Revisiting Middletown: 50 Years Later, the American Family Is Alive and Well in Muncie, Ind.
They are residents of Muncie, Ind., a town cursed for the last half century with the label "typical." It was visited on the city of 40,000 (now 83,000) by Robert and Helen Lynd, two sociologists who arrived there in January 1924 to begin the first scientific study of a U.S. community ever undertaken. They picked Muncie because its culture, industrial growth and lack of major urban problems made it representative of the nation as a whole. Their report, titled Middletown to keep its locale anonymous, caused a sensation when it was published in 1929. The Lynds had found a high degree of stability and harmony but also marked class divisions and a divorce rate far above the national average. Marriage, they disclosed, was viewed as a drudging disappointment, mired in poverty, adultery and the fear of abandonment. A follow-up study the Lynds published eight years later, Middletown in Transition, confirmed their original findings. Sex, in Muncie, was felt to be a dark, inchoate force that threatened to "break loose and run wild."
Now a group of 10 social scientists, underwritten by the National Science Foundation and led by University of Virginia sociologist Dr. Theodore Caplow, has studied "Middletown" again. They found Muncie changed in some respects: The population has experienced predictable increases in recreational drug use, extramarital sex, child abuse and suicide. But Caplow and his colleagues still consider Muncie a paradigm of a growing, self-contained, homogeneous American city, and their conclusions (the first volume of which will be published next April by the University of Minnesota Press) promise good news for the besieged American family.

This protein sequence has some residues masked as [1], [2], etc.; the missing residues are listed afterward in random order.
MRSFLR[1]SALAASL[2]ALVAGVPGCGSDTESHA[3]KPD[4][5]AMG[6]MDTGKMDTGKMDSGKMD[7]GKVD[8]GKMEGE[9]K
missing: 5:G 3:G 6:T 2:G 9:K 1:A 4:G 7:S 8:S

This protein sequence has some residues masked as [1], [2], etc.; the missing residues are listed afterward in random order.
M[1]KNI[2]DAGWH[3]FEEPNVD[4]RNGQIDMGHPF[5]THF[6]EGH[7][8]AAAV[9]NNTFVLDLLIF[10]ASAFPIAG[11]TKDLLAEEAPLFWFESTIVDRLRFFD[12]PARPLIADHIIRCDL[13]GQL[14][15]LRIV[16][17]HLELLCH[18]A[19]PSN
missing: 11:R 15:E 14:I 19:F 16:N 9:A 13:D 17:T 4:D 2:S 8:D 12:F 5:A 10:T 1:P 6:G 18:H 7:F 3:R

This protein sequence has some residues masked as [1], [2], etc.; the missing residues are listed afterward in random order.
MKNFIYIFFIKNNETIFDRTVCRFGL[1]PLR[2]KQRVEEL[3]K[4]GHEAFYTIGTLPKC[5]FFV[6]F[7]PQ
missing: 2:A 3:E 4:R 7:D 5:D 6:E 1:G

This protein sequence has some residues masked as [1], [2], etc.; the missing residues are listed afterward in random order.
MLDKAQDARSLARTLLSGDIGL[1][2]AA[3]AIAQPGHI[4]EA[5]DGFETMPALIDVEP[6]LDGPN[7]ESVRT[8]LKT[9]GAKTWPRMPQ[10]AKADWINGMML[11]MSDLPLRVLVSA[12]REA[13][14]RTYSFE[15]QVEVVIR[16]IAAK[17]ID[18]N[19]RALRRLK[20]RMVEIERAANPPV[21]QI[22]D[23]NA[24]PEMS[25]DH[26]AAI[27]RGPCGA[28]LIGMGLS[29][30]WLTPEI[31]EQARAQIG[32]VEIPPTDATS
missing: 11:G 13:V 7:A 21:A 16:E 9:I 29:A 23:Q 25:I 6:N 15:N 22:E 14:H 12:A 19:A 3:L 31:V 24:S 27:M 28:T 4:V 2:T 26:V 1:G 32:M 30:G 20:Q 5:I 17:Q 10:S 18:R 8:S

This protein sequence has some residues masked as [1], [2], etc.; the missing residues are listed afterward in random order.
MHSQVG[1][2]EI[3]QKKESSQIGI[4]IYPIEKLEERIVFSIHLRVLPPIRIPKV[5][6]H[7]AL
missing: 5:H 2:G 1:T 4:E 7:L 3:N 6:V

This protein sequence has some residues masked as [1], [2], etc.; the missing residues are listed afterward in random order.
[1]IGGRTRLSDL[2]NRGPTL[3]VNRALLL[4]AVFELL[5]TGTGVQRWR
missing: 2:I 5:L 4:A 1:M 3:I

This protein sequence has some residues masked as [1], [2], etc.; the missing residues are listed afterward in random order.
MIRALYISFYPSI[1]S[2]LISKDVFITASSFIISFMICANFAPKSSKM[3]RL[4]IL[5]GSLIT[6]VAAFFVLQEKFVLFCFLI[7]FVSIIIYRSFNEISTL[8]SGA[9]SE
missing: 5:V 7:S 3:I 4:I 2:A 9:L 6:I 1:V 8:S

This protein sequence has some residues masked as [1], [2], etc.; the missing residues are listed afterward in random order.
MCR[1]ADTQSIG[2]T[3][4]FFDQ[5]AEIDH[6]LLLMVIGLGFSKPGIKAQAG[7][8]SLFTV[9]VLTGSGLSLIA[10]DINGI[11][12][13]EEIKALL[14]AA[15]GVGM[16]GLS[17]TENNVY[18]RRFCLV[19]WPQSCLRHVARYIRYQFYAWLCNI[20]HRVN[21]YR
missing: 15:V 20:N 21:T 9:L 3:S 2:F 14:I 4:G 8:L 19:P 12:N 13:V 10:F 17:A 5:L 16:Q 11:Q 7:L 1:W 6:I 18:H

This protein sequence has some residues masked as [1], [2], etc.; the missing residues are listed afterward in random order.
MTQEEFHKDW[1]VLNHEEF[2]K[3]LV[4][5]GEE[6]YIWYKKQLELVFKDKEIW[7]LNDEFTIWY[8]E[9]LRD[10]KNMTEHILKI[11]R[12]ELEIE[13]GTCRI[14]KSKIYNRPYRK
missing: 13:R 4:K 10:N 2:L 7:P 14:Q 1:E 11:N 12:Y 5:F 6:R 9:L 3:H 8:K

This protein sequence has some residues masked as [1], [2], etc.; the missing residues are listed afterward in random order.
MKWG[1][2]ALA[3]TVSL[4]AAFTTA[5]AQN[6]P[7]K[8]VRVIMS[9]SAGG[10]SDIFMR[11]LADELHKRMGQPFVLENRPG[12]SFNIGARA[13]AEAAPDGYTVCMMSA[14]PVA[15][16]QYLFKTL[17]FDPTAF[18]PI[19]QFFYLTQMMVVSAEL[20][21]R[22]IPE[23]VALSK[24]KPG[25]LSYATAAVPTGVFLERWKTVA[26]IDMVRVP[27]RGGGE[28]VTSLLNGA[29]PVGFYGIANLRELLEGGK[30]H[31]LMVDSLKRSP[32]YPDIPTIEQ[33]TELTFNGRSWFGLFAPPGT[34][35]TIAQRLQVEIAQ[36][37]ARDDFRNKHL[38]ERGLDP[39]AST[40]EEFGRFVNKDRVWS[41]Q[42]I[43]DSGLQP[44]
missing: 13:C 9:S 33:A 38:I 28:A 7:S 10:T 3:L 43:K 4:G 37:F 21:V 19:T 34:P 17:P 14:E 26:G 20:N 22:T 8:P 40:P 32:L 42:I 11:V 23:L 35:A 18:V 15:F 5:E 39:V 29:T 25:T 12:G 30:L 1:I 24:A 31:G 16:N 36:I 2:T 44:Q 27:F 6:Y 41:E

After interviewing and observing 300 families over two years (spring 1977 to fall 1979), they believe that despite the influx of modern times, Muncie is more stable and attractive than ever. The same proportion of Middletowners are marrying, and at the same age they did 50 years ago, though they are having fewer children. Middletown's adolescents were found to have the same respect for their parents and the same points of argument: staying out late, their choice of friends, the size of their allowances and the quality of their schoolwork.